The black labrador, accompanied by his handler of five years, Sergeant Dave Heyhoe, will be presented with the PDSA Dickin medal by Princess Alexandra at the Imperial War Museum in London.

The bronze medallion, bearing the words “For Gallantry” and “We Also Serve” within a laurel wreath, is named after Maria Dickin, founder of the PDSA.


British Army reject earns France’s Legion d’honneur

A soldier who joined the French Foreign Legion after he was rejected by the British army on medical grounds is in line to be received into the Légion d’honneur for his bravery.

Alex Rowe, from Gloucestershire, was turned away by British recruiters as a teenager because he had a detached retina but, determined to follow a military career he signed up for the Légion étrangère, which accepts troops from any country.

Now 43, Rowe has served in the Gulf, the former Yugoslavia and has just returned from Afghanistan, where he earned his award after fierce fighting against the Taliban.

His mother, Jennifer…revealed that Rowe is to be received into the Légion d’honneur, the order established by Napoleon to recognise extraordinary service by military personnel and civilians…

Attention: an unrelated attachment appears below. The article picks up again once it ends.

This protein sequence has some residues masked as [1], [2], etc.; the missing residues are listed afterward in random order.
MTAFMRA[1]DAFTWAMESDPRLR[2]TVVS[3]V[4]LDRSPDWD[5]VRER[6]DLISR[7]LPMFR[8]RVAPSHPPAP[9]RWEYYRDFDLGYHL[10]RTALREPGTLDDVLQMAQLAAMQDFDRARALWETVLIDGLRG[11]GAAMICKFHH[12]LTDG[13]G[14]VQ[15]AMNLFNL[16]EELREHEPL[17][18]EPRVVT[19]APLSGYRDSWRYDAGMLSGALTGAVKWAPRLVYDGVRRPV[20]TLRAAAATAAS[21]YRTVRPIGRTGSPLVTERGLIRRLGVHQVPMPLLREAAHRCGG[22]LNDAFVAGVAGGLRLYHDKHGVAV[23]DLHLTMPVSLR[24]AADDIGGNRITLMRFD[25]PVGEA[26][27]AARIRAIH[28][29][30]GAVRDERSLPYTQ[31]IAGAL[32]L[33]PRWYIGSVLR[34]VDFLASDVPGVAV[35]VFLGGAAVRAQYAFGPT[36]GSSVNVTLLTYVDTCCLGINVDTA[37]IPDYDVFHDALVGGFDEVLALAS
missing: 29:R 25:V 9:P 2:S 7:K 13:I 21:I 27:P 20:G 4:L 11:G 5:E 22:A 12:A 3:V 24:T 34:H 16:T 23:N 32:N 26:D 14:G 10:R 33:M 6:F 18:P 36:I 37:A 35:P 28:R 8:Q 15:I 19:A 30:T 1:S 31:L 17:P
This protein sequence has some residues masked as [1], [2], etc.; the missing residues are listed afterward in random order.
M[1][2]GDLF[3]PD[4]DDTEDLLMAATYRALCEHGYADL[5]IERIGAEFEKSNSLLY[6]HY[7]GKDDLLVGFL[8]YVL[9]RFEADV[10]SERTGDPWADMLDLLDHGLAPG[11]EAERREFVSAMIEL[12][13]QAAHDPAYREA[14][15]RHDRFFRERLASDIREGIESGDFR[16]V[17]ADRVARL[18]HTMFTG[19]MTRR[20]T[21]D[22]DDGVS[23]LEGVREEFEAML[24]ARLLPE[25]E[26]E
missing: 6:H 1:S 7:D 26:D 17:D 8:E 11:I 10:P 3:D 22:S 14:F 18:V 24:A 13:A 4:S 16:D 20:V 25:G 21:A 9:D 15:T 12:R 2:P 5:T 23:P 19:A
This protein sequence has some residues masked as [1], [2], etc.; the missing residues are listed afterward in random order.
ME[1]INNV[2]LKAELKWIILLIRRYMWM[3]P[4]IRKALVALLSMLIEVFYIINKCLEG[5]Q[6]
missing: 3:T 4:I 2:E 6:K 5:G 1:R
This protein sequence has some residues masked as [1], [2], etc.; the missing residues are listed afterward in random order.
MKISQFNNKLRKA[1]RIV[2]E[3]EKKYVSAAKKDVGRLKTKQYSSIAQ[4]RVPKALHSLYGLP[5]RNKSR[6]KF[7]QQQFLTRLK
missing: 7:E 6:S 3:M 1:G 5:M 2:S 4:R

Despite his history of visual problems, Rowe was first made a sniper and was known as a top marksman.

He was previously awarded for bravery while serving in Sarajevo after braving sniper fire to run across a city plaza and shield a mother and daughter from a hail of bullets. In all, his mother said he had already received four awards for bravery.

In Afghanistan he has been fighting alongside Britons, dozens of Russians, and others from as far as Algeria and China. He was involved in a gunbattle recently in which 10 comrades were gunned down.

My respect for courageous, brilliant members of any military is no surprise to regulars here. Day-by-day, the easiest way to distinguish between traditional conservatives and the occasional brain-dead right-winger who wanders in the door is understanding that many of us who fight against unjust and criminal wars don’t roll over and play dead just because we’re confronted with war.

We – I – also understand the traditions and obedience to standards required of someone who makes the decision for a military career. I consider myself fortunate to have marched against bigotry and reaction alongside brave veterans of anti-Fascist war, wars of national liberation.

Alex Rowe, I salute you.

Iraqi shoe thrower – Muntazer al-Zaidi – to walk free!

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As his size 10s spun through the air towards George W Bush, Muntazer al-Zaidi – the man the world now knows as the shoe-thrower – was bracing for an American bullet.